Research in education is finding that learners learn differently, and that the best outcomes come from individualized instruction, personalized learning, and personal engagement, as well as through self-directed learning, experiences, and peers. Additionally, an alternative notion of disability is emerging. This view suggests that disability is not a personal trait, it is a relative condition, and that it is a mismatch between the needs of the learner and the educational environment and experience that is offered.

Digital resources such as open courseware and open education resources (OER) can assist in these respects by allowing educators to transform, reconfigure, and copy without cost content best suited for each student.

The Flexible Learning for Open Education (FLOE) project is one type of digital resource which is utilizing the Global Public Inclusive Infrastructure (GPII) to provide (1) pluggable utilities to enable learners to discover and express individual needs, (2) a service that transforms resources, augments resources or finds alternative resources to match the individual needs, and (3) a demand-supply pipeline of possible “producers” to meet the demands and fill the gaps.

FLOE also provides expanded areas for research into the area of marginalized or outlying learners. Whereas most current research in education uses statistical methods which rely on homogeneity within sample populations, FLOE will help researchers concentrate on statistical outliers in an inclusive research design. The goals of this design are to be more inclusive, more relevant to the knowledge economy, more timely in terms of changing context as well as implementation, contextualized within the learner’s context, sustainable in costs, impact, and resources, and individually applicable – not abstract or generic.

The combination of systems like FLOE and GPII demonstrate the possibility of moving from a push to a pull economy – that currently too much time and money is spent on marketing and commercialization when it could be spent on innovation and production instead.

A pull economy has several benefits including the ability to create new markets based on the idea of delivering personalized solutions to individuals rather than mass-marketed products which are not designed for any particular individual in mind, but rather the public at large.

3.4 Richard Schwerdtfeger  - Accessibility – The Road Less Traveled

Our approach to accessibility today is much different than previous approaches. Accessibility used to be done for philanthropic reasons but today there is a business case for it. A philanthropic approach tends to solve a single problem but does not address systemic changes in accessibility. Today accessibility makes business sense as it is required for government procurement, to avoid human rights violation and to avoid litigation.

The "Javascript" problem at IBM circa 2004, illustrates the business case for accessibility. WCAG 1.0 guidelines prevented the use of CSS and Javascript in web browsers and as a result rich internet applications could not delivered through the browser. The solution was to include the ability to add accessibility semantics in HTML and make HTML fully keyboard accessible.   This led to the development of the WAI-ARIA standards. Today WAI-ARIA has become the web accessibility API. It is cross-platform, fully navigable by keyboard, supports WCAG 2.0 and 508 Refresh standards and is included in over 170 IBM products.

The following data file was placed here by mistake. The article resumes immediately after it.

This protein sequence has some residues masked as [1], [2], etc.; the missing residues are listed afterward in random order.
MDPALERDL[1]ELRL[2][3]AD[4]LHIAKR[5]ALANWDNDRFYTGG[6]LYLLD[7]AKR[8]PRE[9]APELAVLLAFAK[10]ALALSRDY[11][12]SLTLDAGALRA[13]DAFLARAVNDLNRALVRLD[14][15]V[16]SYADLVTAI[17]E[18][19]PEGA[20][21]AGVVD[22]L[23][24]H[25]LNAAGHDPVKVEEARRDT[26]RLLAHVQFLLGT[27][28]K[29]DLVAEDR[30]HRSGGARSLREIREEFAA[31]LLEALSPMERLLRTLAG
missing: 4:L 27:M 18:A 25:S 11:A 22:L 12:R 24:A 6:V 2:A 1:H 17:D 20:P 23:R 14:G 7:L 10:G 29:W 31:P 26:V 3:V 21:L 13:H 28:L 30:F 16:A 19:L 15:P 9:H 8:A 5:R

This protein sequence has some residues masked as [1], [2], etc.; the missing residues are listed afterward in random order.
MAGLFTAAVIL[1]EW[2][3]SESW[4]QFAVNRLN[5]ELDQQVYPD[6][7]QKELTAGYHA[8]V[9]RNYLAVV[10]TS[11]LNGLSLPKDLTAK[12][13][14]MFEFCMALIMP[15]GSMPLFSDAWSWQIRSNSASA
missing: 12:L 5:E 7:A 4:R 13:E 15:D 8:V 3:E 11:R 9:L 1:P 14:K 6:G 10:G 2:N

The development of ARIA standards was a multi-faceted task that involved the development of the guidelines, implementing the guidelines in web browsers, building a component library, changing the WCAG guidelines, funding and helping assistive technology vendors to redesign their products to handle dynamic content, harmonizing standards (WCAG, 508 Refresh, EU Mandate 376), building accessibility rule sets and evangelizing the standards. IBM invested heavily in ARIA to make it a success but it is unlikely that a similar effort would be undertaken today because of the cost. The success of ARIA was due to Open source standards and architectures that allowed other companies to use ARIA effectively.

Today, accessibility compliance criteria is growing and companies now to have comply with standards such as the U.S. 508 Refresh, the U.S. Communications and Video Accessibility Act, and the European Commission’s Mandate 376. These standards are now being implemented globally and companies are facing increased pressure due to the risk of litigation.

As the focus rapidly changes from desktop to web and mobile technologies, we need to build in accessibility in these new technologies. The Web is also becoming more visual as a result of more data being available. The rise of mobile technologies is also making users situationally disabled. The older approach of "one size fits all" to accessibility needs to be replaced with a personalized approach.

An open approach is needed to address the new accessibility challenges. Cloud based technologies can be used to personalize interfaces and content, provide ‘context aware’ and inclusive solutions. The GPII is a new collaborative model to remove barriers to access. The aim of GPII is to make things easier for companies, users and developers to produce and use accessible solutions. Features of the GPII include: readily available tools and assistive technology (AT), content in a form that you need it in, context aware ICT, open source solutions, pooling of experts to address the tough issues, and leveraging cloud and emerging technologies to create affordable solutions.

3.5 Denis Anson - Clinical Practice in Assistive Technology

Patients in need of assistive technology are rarely prescribed the optimal assistive technology. Assistive technology is not clinicians' core practice but they are expected to prescribe and evaluate the effectiveness of assistive technology for patients. Due to increased work demands and decreasing budgets, clinicians have very little time to acquire and maintain expertise in assistive technology.